Saturday, April 26, 2008

Steyn: Guns and God? Hell, yes

I have to admit to an Unnatural Tendency: I love Mark Steyn.

No no, it's not physical relationship (although in a parallel universe wherein I was a woman I might consider wanting to bear his children if only to proliferate his political genius unto the next generation.)

It's only that I consider Steyn to be one of the most prolific, entertaining, brilliant and accurate writer in the western world today. I rank him right up there with Peggy Noonan, with many of the headline writers from National Review Online (can you say, for example, Jonah Goldberg?) following behind.

On this website I've quoted, cited and invariably encouraged you to Read Steyn fairly often. In fact, an informal survey (in which I just now asked myself "who do you quote most"?), I find that Steyn shares the Honor Spot with Rudyard Kipling.

So it was with gratifying surprise that I received an email from Honorary Geek Scott F., directing my attention to a recent article by Mr. Steyn titled ... well you can see the article title.

In "Guns and God: Hell, Yes", Steyn Responds to Barack Obama's recent statement that (small town conservatives) are (bitter because they are frustrated about their economic situation) and have (cleaved to their guns and their God ... as if this were A Bad Thing.)

Here's the full text of the comment:
But the truth is, is that, our challenge is to get people persuaded that we can make progress when there's not evidence of that in their daily lives. You go into some of these small towns in Pennsylvania, and like a lot of small towns in the Midwest, the jobs have been gone now for 25 years and nothing's replaced them. And they fell through the Clinton administration, and the Bush administration, and each successive administration has said that somehow these communities are gonna regenerate and they have not. So it's not surprising then that they get bitter, they cling to guns or religion or antipathy to people who aren't like them or anti-immigrant sentiment or anti-trade sentiment as a way to explain their frustrations.
... and in a grab from the MSM:

But that's not the news we're talking about here.

Let's go back to the Steyn article, in some depth.

... I note a global survey on optimism: 61 percent of Americans were optimistic about the future, 29 percent of the French, 15 percent of Germans. Take it from a foreigner: In my experience, Americans are the least "bitter" people in the developed world. Secular, gun-free big-government Europe doesn't seem to have done anything for people's happiness. Consider by way of example the words of Keith Reade. He's not an Obama speechwriter, he's a writer for the London Daily Mirror. And the day after the 2004 presidential election he expressed his frustration in an alarmingly Obamaesque way:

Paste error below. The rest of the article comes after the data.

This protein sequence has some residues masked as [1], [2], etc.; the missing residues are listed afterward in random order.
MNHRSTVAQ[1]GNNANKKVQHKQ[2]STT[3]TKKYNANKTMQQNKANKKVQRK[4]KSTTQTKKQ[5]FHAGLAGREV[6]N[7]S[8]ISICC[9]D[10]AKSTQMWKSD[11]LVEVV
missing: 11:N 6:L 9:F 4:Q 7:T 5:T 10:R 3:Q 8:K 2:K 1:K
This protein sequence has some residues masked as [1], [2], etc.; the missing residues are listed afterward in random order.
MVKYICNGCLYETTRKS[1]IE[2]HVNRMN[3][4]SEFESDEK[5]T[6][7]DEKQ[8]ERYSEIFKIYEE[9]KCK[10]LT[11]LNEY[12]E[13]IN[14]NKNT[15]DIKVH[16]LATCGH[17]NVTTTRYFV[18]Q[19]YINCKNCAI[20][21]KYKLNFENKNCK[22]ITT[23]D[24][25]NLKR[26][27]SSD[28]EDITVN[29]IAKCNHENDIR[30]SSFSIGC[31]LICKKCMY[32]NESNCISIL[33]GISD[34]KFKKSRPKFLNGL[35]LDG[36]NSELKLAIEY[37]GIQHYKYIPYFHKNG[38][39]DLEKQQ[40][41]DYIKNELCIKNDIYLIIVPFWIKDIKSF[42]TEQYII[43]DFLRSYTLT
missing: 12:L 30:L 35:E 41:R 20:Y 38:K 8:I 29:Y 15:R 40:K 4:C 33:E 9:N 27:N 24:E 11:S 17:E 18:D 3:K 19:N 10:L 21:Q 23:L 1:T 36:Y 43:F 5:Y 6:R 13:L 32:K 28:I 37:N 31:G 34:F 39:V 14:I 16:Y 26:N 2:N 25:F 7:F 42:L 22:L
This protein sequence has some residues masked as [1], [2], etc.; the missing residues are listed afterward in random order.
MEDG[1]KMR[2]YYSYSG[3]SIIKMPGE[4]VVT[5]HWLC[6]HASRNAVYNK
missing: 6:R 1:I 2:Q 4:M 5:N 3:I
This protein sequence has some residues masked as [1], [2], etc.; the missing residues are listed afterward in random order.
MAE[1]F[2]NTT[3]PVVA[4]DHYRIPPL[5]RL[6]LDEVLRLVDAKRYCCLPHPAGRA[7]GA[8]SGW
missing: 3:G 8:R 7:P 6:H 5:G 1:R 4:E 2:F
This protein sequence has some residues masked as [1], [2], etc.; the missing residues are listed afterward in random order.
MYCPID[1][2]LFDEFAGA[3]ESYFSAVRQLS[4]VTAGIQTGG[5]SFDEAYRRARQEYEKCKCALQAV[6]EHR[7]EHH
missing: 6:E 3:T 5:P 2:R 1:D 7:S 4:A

"Were I a Kerry voter, though, I'd feel deep anger, not only at them returning Bush to power, but for allowing the outside world to lump us all into the same category of moronic muppets. The self-righteous, gun-totin', military-lovin', sister-marryin', abortion-hatin', gay-loathin', foreigner-despisin', nonpassport ownin' rednecks, who believe God gave America the biggest d*** in the world so it could urinate on the rest of us and make their land 'free and strong.'"

Well, that's certainly why I supported Bush, but I'm not sure it entirely accounts for the other 62,039,073 incontinent rednecks.
... and ...
Obama and far too many Democrats have bought into this delusion, most thoroughly distilled in Thomas Frank's book "What's The Matter With Kansas?", whose argument is that heartland voters are too dumb (i.e., "moronic muppets") to vote for their own best interests.
... and ...

A while back, I was struck by the words of Oscar van den Boogaard, a Dutch gay humanist (which is pretty much the trifecta of Eurocool). Reflecting on the Continent's accelerating Islamification, he concluded that the jig was up for the Europe he loved, but what could he do? "I am not a warrior, but who is?" he shrugged. "I have never learned to fight for my freedom. I was only good at enjoying it."

Sorry, it doesn't work like that. If you don't understand that there are times when you'll have to fight for it, you won't enjoy it for long. That's what a lot of Reade's laundry list – "gun-totin'," "military-lovin'" – boils down to. As for "gay-loathin'," it's Oscar van den Boogaard's famously tolerant Amsterdam where gay-bashing is resurgent: The editor of the American gay paper the Washington Blade got beaten up in the streets on his last visit to the Netherlands.